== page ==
The generation game

To celebrate Levi’s unrivalled longevity, we put five inquisitive Gen Zers in conversation with five wise millennials to break the stereotype that the two different generations have zilch in common.

We’ve paired up with Levi’s (because who doesn’t love a pair) to celebrate some of the most inspiring and influential people across four fascinating industries.

This is an exchange of stories, advice and general big love. We searched out a Gen‑Z prodigy baby and a grown, sexy millennial and got them together – dressed in Levi’s of course – to share what they’ve learned so far. These conversations made up of diverse perspectives from majorly talented people, prove that while these two generations might be made out to seem at odds, there’s so much common ground between them, and even more to learn from each other.

From the world of fashion and styling, Danielle Greco and Yotti Wilkinson talk about confidence and breaking into the industry. NYC-based musician and artist TWEAKS and musician and model Mimi Mcveigh discuss the power and pitfalls of social media and getting comfortable with doubts. Tackling the overdue issues of mental health, activist Intisar Abdul-Kader and poet Larena Amin discuss accessibility and self-love. Powerful pro-inclusivity models Maxim Magnus and Jade O’Belle bond over the importance of wearing whatever you want and skater Kyra Kaur and motorbiker Viviana Gomez-Morales chat thrill-seeking.

Taken together, the common threads of looking after yourself, speaking your truth and expressing yourself however you feel comfortable to, couldn’t be more compatible. So sit back and enjoy some good old fashioned stereotype-smashing.

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NYC-based musician and artist TWEAKS, 26, catches up with musician and model Mimi Mcveigh, 18, to speak on the power and pitfalls of social media and getting comfortable with doubts.

Mimi: Where do you look for inspiration?

TWEAKS: It depends on where I’m at in life. If I’m more in a reclusive mood then I’m usually reading a lot, I’m surfing the web a lot, I do a lot of research in general. Does social media help or hinder you as a musician, or both?

Mimi: Instagram is great because you have more of a chance of people connecting with your music. But social media also hinders me, we do that thing where we see someone and it seems like they’re doing way more than you, producing way more work than you. Comparing yourself to someone never ends well, it gets you stuck in a rut. In moments of doubt, what do you tell yourself?

TWEAKS: My therapist keeps me in check, for sure. I think if making music or making art is not productive to easing off stress then take a break. If it’s giving a vibe of expression and it’s therapeutic, keep going with it, but there is a time that you should just be honest with yourself and take note if making music is not actually clearing your mind – same for any medium. What can we expect from you next in terms of projects or releases?

Listen now: Mimi on signature sound and collaborations

Mimi: I feel like I’m quite a perfectionist when it comes to my music. I’m waiting until I have something I’m really happy with to release. I personally want to create something that is new or different and doesn’t sound like any other thing that anyone else is listening to. What’s the best piece of advice you’ve been given?

TWEAKS: Just get comfortable with doubts. Doubts are natural, it’s natural to be nervous, it’s natural to have overwhelming feelings that you might not be doing something right. Don’t internalise it, don’t take it too seriously – it’s just doubt, keep going.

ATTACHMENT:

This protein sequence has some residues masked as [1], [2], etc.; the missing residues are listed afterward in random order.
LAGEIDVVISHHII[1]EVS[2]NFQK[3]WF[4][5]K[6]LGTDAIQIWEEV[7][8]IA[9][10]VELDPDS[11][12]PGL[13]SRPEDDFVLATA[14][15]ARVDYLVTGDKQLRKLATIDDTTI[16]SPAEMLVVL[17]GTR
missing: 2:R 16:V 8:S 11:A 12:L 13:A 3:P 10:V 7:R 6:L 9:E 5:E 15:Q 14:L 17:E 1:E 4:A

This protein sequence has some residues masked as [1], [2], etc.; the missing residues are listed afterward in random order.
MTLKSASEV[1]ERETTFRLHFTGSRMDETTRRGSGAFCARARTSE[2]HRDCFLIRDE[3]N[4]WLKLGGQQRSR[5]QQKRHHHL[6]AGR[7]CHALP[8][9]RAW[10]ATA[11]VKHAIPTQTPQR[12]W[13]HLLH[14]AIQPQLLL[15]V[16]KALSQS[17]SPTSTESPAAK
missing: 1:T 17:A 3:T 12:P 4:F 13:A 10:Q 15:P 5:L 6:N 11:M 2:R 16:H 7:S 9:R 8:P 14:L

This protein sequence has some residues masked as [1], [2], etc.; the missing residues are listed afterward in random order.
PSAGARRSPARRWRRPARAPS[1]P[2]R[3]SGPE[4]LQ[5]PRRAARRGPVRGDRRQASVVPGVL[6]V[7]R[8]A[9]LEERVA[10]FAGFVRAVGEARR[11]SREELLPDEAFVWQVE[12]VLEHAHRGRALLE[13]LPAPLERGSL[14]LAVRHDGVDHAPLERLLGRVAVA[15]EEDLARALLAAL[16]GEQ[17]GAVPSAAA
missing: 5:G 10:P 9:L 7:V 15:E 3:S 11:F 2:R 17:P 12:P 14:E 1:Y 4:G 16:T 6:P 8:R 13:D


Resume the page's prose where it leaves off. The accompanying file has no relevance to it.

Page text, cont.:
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Model and activist Maxim Magnus, 23, discusses transformation and taking up space with model, artist and podcaster, Jade O’Belle, 31.

Jade: What are some of the ways that modelling has been empowering for you? For me, modelling’s been empowering because it’s taught me not to be so self-aware. Sometimes doing a shoot – putting on someone else’s vision or seeing myself in a different light – can be transformative.

Maxim: It’s sort of the same thing for me. Every time I go on set and become these different characters and see myself in all these different perspectives, I see myself transforming into all of these things that I love being. This applies to both of us a lot: why is it important to be free to dress and express who you are?

Jade: Dressing allows you to live out different possibilities, sending a message out to everyone that sees you who you are as a person or who you want to be. Clothing is ultimately an adornment of your body so whenever you dress your body, your body is a political statement in itself.

Maxim: As women, we’re so policed on what we can wear and what we can’t wear and what our clothes say about us. I think it’s very empowering for us to show the world that we can wear whatever we want. Modelling has been really helpful because you’ve got people around you, stylists and photographers and people like that, who help you explore those opportunities and different personalities inside of you. And they allow you to bring them out in a safe space.

Listen now: Jade on empowerment

Jade: Totally agree with you. What’s the best piece of advice you’ve been given?

Maxim: Respect people until they give you a reason not to, instead of respect should be earned. What about you?

Jade: You’re only as young as you are right now, basically don’t sweat the small stuff. Sometimes you just have to leave the ego behind and trust that you’re doing your best every day.

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NHS mental health worker, activist and runner Intisar Abdul-Kader, 35, discusses boundaries and staying positive with poet, Larena Amin, 22.

Larena: How has your work in mental health affected your personal journey of wellbeing?

Intisar: I work with people after they’ve been through therapy and what I’ve learned is: always trust the journey, whether it’s short or long, you will get there. I see the people I work with thrive and grow afterwards and I think, wow, OK, I can do it as well. Larena, If you could talk to yourself like someone you love, what would you say?